Top Treatments for Gum Disease

The National Institute of Dental and Craniofacial Research indicates that most Americans have some form of gum disease. For many, gum disease takes the form of mild inflammation or swelling caused by bacteria and tartar on your teeth.

Proper dental hygiene, such as regular brushing, flossing, and professional dental cleanings, can help prevent and reverse gum disease and gingivitis.

However, if gum disease progresses, it can become a condition known as periodontitis. Periodontitis is caused by the same bacteria and plaque, but the bacteria has spread below the gum line and into the tooth socket. This causes severe swelling around the teeth and eventual loss of gum tissue, and damage to the teeth as well as the bones and tissues that support them.

Periodontitis can also contribute to other diseases, including heart disease.

The good news is, if you develop periodontitis, there are still treatment options that can help preserve your teeth.

Treatments for Gum Disease

The most important aspect of any treatment is to reduce infection. In early stages of gum disease, antibacterial mouthwashes could be enough to treat the disease; but once the bacteria gets into the tooth socket, you need more aggressive treatments.

Scaling and Root Planing

With scaling and root planning, a periodontist or your dentist actually scrapes tartar from above and below the gum line, and removes the bacteria around the teeth. The advantage to scaling and root planing is that it removes the material that is destroying your teeth and gums. The disadvantage is that the procedure can be painful, and there is also a risk of heavy bleeding. There is also the risk that the bacteria and plaque will return. Some dentists and technicians use lasers as part of the scaling and root planing procedure, to reduce the risk of bacterial regrowth.


Antibiotic medications help kill the bacteria attacking your teeth and gums. You dentist might use some of the following antiseptic or antibiotic products alone, or as a combination treatment with scaling and root planing.

  • The antiseptic chip is a tiny gel cap filled with chlorhexidine. The dentist places these tiny gels in the tooth pocket after a scaling and root planing procedure to prevent bacterial regrowth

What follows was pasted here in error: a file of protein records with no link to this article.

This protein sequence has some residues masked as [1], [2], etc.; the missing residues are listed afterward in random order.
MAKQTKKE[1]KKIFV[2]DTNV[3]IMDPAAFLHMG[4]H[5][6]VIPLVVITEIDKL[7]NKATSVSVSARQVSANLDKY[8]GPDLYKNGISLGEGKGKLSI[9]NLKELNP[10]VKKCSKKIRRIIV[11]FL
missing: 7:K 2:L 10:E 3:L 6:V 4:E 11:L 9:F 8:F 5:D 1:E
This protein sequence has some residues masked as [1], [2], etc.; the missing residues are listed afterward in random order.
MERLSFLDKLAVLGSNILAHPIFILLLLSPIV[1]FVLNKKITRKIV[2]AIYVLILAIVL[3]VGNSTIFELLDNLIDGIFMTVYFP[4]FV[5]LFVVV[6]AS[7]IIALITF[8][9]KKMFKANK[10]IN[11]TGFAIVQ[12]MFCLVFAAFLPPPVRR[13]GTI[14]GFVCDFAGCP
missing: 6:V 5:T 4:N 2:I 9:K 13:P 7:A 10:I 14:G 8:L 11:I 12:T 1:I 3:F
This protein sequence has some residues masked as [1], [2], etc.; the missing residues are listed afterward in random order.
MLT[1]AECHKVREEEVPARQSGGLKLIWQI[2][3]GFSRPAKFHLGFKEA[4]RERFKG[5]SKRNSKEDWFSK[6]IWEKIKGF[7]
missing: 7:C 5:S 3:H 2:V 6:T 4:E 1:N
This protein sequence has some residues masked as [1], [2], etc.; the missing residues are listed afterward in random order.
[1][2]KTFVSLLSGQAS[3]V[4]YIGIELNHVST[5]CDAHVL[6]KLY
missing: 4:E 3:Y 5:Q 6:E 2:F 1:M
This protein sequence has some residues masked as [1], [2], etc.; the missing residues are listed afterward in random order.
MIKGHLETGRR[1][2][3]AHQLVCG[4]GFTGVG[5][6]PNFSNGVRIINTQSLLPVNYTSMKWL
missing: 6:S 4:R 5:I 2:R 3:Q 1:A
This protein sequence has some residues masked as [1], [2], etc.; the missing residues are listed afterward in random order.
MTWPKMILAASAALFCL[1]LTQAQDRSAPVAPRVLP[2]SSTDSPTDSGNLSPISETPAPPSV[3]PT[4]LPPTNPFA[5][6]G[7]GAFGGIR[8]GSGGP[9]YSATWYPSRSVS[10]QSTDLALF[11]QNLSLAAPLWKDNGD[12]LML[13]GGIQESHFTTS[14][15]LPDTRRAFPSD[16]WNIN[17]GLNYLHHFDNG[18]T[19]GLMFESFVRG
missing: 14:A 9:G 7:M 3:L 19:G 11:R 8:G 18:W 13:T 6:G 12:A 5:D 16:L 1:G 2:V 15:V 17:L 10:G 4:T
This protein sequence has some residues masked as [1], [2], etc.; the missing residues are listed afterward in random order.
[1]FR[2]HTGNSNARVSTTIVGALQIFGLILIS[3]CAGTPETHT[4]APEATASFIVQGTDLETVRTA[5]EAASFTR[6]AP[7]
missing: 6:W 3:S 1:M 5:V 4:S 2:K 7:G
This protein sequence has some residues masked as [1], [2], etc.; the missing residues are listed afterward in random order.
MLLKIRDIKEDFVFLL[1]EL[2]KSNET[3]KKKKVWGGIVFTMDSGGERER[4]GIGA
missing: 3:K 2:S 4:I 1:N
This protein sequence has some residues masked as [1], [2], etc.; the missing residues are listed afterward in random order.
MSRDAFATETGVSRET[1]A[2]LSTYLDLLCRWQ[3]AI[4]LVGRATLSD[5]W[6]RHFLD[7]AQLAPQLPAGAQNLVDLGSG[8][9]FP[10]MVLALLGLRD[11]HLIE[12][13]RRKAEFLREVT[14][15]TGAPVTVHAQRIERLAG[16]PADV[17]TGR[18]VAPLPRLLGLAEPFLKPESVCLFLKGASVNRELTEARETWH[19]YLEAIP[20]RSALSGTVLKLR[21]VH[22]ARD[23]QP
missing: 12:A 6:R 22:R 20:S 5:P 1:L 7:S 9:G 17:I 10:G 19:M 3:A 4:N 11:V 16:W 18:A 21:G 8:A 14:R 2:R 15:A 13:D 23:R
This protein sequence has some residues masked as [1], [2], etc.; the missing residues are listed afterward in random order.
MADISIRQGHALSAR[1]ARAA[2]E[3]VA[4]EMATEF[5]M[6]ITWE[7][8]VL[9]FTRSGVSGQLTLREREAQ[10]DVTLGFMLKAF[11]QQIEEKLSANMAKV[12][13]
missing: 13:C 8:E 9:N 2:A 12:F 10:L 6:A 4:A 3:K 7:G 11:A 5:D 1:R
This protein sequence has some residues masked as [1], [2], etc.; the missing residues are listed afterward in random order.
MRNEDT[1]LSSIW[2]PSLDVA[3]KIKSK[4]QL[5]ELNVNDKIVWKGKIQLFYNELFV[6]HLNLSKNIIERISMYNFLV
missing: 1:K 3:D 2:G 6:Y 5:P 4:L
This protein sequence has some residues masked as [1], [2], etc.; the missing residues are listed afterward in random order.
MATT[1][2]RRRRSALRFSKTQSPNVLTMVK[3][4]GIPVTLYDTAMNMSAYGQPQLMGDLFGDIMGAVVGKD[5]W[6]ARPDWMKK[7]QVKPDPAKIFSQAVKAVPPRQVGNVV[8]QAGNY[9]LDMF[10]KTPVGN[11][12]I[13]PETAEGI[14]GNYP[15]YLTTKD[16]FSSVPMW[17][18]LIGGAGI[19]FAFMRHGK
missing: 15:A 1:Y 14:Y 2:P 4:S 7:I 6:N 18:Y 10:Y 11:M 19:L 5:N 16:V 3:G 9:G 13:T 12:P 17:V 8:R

• Antibiotic gel is similar to the antiseptic chip, and is placed in the tooth pockets after scaling and root planing

  • Antibiotic microspheres perform the same function as the antibiotic gel and antiseptic chip

  • Enzyme Suppressants prevent enzymes on your teeth from breaking down gum tissue. Like the antiseptic and antibiotic methods above, they are combined with scaling and root planing

Whether you get an antiseptic chip, antibiotic gel, antibiotic microspheres or enzyme suppressants depends on your dentist.

Scientists are currently looking into another drug, called Oxantel, which interferes with an enzyme that the bacteria use to adhere to the teeth. Oral antibiotics are good for small pockets of periodontitis, or as an initial treatment, before scaling and root planing.


If the infection or damage is extensive with gum disease, or if you have gum issues with recurring infections, you might need to have surgery to treat your condition.

  • Gum and bone grafts use tissue from other locations on your body, or donor tissue, to help regrow the gums or bones damaged by periodontitis. Both types of grafts can also prevent tooth loss by protecting your roots, and providing a stronger anchor for your teeth.

  • Flap surgery is a process whereby the dentist lifts the gums away from the teeth to clean tartar and bacteria from deep below the surface. He then sews the gums snugly around the teeth to help anchor the teeth in place. As the gums heal, they will fit more tightly around the teeth than they did before surgery, which should help prevent pockets of tartar and bacteria from collecting beneath the gums again.

Prevention of Gum Disease

Prevention is, perhaps, the best treatment and cure for gum disease. Proper dental hygiene and lifestyle factors can reduce your risk for periodontitis, including these steps:

  • Use a fluoride toothpaste, and brush your teeth at least twice per day

  • Use floss, or an interdental device to remove plaque between your teeth

  • Rinse your mouth with an antiseptic mouthwash to help reduce the amount of bacteria in your mouth

  • Get regular checkups and have your teeth professionally cleaned at least twice a year

  • If you smoke, consider quitting
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